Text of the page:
Fonterra says any free-trade deal with Russia could be a major boost to its sales to the former Soviet powerhouse
New Zealand and Russia have agreed to a scoping study - the usual precursor to the start of any free-trade negotiations.
Russia is the world's largest importer of butter and cheese - the two commodities that account for the bulk of New Zealand's exports to Russia, despite tariffs of up to 15%.
Fonterra chief executive Andrew Ferrier says cheese sales in particular have been held back by tariffs.
Trade Minister Tim Groser, who met his Russian counterpart in Moscow in Monday, says Russia has agreed to proceed towards a formal trade agreement with New Zealand, subject to successful preliminary discussions.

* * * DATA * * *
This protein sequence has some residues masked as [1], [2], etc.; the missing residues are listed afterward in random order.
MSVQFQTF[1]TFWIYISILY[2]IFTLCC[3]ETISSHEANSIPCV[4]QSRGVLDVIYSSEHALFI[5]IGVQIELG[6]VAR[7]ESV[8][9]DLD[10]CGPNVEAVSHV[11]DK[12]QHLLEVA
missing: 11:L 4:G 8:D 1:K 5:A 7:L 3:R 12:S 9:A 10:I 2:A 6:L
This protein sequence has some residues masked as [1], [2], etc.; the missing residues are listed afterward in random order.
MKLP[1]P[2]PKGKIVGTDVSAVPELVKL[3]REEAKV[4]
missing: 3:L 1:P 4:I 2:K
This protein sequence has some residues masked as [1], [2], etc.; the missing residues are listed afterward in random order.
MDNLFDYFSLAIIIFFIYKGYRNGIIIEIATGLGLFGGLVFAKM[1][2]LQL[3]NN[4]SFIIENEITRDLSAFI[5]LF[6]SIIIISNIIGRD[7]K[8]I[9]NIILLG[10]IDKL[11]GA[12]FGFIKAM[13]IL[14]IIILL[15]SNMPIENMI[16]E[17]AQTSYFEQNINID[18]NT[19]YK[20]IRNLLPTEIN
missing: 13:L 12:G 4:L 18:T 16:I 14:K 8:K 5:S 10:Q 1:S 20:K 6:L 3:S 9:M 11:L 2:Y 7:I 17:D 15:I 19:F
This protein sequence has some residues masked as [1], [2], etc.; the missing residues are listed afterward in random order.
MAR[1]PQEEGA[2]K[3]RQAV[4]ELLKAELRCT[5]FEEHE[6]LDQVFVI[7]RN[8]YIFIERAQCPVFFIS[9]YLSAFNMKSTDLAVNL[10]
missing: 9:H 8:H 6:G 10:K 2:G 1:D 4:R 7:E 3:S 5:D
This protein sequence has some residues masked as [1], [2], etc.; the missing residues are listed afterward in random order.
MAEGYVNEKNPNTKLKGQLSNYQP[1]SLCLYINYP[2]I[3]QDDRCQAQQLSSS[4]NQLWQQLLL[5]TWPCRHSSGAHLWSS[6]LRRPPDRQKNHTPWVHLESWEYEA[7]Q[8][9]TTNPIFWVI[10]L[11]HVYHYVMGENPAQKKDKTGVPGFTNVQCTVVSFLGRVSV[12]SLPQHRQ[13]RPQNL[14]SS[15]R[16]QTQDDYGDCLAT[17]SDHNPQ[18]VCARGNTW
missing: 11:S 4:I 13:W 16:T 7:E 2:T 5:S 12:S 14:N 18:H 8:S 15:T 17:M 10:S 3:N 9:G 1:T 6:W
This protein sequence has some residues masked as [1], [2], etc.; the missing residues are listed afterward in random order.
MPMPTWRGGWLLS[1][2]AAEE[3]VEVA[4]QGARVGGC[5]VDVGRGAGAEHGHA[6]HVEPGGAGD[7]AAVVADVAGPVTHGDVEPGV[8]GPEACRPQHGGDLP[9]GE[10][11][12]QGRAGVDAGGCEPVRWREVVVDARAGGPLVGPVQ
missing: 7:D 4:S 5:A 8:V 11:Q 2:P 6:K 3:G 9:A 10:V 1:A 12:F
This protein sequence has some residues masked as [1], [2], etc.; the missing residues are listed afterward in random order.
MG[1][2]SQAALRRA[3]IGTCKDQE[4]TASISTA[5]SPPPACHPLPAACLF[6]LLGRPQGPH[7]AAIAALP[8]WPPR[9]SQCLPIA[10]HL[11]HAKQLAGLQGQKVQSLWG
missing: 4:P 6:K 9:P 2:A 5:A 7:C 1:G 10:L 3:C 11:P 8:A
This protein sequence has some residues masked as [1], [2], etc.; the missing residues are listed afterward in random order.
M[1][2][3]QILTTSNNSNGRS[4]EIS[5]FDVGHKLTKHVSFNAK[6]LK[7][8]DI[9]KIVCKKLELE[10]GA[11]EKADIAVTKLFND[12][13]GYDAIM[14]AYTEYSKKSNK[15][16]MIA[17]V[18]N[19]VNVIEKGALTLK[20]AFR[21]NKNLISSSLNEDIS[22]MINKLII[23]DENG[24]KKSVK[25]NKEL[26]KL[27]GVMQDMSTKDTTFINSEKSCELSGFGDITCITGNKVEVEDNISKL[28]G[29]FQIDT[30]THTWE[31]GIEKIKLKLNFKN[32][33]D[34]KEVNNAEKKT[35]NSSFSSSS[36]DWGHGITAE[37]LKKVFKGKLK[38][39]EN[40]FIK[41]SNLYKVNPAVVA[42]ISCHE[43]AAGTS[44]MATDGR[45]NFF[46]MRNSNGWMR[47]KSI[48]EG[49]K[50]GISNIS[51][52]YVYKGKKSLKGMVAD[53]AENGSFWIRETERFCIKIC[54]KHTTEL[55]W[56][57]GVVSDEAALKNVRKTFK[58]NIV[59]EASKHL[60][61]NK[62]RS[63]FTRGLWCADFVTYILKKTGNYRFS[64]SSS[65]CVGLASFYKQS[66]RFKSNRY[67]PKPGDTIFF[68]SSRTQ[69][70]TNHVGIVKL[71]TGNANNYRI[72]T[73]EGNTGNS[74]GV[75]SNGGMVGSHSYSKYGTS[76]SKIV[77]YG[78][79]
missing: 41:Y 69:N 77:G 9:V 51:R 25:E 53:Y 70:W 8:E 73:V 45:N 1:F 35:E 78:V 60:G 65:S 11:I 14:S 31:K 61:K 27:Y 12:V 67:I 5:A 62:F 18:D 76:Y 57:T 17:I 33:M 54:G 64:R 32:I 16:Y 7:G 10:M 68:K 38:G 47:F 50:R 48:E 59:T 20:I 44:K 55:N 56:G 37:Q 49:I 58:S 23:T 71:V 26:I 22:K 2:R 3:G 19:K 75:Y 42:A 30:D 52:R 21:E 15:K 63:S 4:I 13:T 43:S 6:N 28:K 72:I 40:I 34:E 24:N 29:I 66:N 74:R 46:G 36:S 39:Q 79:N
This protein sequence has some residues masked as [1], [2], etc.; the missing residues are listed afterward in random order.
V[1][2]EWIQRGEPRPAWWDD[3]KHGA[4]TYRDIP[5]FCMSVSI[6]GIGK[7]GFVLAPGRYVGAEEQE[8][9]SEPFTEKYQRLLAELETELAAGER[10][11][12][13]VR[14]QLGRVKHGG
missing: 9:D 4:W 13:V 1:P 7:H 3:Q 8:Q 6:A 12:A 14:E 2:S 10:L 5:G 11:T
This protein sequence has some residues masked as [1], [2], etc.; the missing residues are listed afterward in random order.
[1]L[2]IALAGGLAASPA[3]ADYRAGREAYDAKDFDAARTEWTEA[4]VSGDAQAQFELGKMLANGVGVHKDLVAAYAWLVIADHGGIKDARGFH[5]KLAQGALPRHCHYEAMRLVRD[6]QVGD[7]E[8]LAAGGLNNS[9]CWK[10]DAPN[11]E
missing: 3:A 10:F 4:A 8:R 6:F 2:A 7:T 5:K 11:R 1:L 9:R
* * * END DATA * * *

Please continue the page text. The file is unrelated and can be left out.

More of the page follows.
Mr Groser says a deal with Russia, and its partners Belarus and Kazakhstan, is an opportunity for New Zealand to future-proof its relationship with an emerging economic powerhouse.
New Zealand exports to Russia have grown at an annual rate of 23% since 2000, and were worth $187 million last year.